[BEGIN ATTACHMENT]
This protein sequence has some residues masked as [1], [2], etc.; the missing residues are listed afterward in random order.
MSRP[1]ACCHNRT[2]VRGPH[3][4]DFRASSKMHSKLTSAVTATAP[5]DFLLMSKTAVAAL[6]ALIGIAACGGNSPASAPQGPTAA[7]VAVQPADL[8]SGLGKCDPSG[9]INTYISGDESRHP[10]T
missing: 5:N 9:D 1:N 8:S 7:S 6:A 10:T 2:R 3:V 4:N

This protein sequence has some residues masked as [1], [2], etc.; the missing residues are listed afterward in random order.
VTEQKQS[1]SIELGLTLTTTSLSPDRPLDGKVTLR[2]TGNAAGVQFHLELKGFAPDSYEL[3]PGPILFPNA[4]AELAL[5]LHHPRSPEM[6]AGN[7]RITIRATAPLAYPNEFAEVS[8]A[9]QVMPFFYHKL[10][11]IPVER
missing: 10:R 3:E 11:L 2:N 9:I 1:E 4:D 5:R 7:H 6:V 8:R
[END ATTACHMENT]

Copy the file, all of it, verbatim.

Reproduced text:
This protein sequence has some residues masked as [1], [2], etc.; the missing residues are listed afterward in random order.
MSRP[1]ACCHNRT[2]VRGPH[3][4]DFRASSKMHSKLTSAVTATAP[5]DFLLMSKTAVAAL[6]ALIGIAACGGNSPASAPQGPTAA[7]VAVQPADL[8]SGLGKCDPSG[9]INTYISGDESRHP[10]T
missing: 5:N 9:D 1:N 8:S 7:S 6:A 10:T 2:R 3:V 4:N

This protein sequence has some residues masked as [1], [2], etc.; the missing residues are listed afterward in random order.
VTEQKQS[1]SIELGLTLTTTSLSPDRPLDGKVTLR[2]TGNAAGVQFHLELKGFAPDSYEL[3]PGPILFPNA[4]AELAL[5]LHHPRSPEM[6]AGN[7]RITIRATAPLAYPNEFAEVS[8]A[9]QVMPFFYHKL[10][11]IPVER
missing: 10:R 3:E 11:L 2:N 9:I 1:E 4:D 5:R 7:H 6:V 8:R